19 September in 1982 professor at Carnegie Mellon University Scott Fahlman (Scott E. Fahlman) first proposed the use of three characters following a row — a colon, a hyphen and a close parenthesis to indicate "smiley face" in a text that is typed on the computer. It was the completion of a major electronic lexicon.
History has recorded that same letter that Fahlman sent to a local bulletin board, which was the prototype of today's Forum and at the time was the main means of communication between the staff of the University.
Here is his letter:
«19-Sep-82 11:44 Scott E Fahlman :-) From: Scott E Fahlman I propose that the following character sequence for joke markers :: -) Read it sideways.
Actually, it is probably more economical to mark things that are NOT jokes, given current trends. For this, use :-(»
The historic post was preceded by a long discussion, in which participants discussed the question of what the characters should be used in order to indicate that the message is humorous in nature. Has to be said that the message which was first used "smiley", was found only in 2002, in the archives of the boards that have been preserved on film.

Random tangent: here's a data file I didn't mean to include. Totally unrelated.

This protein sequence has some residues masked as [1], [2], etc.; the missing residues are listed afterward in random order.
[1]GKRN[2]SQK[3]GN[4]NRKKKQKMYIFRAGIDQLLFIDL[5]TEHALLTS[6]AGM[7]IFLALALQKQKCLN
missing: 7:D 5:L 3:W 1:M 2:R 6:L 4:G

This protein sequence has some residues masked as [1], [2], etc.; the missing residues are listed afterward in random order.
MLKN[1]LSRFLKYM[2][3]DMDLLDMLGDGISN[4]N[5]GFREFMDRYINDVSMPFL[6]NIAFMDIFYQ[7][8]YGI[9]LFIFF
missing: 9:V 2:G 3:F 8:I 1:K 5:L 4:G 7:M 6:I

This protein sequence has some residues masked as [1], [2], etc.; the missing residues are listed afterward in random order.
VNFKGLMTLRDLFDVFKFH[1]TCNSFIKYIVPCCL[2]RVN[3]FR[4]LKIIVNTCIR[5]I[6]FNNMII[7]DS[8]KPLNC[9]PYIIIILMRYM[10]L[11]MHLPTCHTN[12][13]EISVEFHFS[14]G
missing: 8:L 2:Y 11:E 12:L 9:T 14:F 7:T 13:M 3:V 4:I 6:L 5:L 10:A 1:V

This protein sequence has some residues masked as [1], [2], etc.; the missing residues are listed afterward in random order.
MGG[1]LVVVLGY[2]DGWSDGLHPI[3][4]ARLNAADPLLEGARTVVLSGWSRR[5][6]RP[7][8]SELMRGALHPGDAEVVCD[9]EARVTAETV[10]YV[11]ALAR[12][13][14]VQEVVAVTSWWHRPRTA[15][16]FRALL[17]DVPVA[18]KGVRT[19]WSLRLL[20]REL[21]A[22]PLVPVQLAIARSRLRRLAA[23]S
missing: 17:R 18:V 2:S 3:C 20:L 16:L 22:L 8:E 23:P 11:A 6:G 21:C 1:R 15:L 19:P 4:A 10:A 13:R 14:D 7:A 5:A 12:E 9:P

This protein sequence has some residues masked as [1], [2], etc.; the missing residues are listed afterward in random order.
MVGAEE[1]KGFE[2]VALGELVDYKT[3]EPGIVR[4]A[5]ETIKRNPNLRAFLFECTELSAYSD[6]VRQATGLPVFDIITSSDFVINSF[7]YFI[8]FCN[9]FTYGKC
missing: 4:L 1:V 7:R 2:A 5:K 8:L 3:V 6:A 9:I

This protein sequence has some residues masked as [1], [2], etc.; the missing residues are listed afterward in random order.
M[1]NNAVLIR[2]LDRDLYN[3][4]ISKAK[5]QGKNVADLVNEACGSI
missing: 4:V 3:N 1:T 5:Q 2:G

In the "digital archaeological excavations," which was organized solely for the purpose of finding this message and thereby determine the date of birth of the "smiley", took several enthusiasts :-).
For more than 25 years of its existence, "smiley" became a fixture in electronic communication, and most can no longer imagine how you can it would be without it.
«Smile» replaces that which is lacking in communication via chat or e-mail — tone of voice and facial expressions. "Smiles" to help you better understand the interlocutor, to catch his mood, after all, they are just fun and evoke positive emotions.
At the beginning of October is celebrated World Smile Day.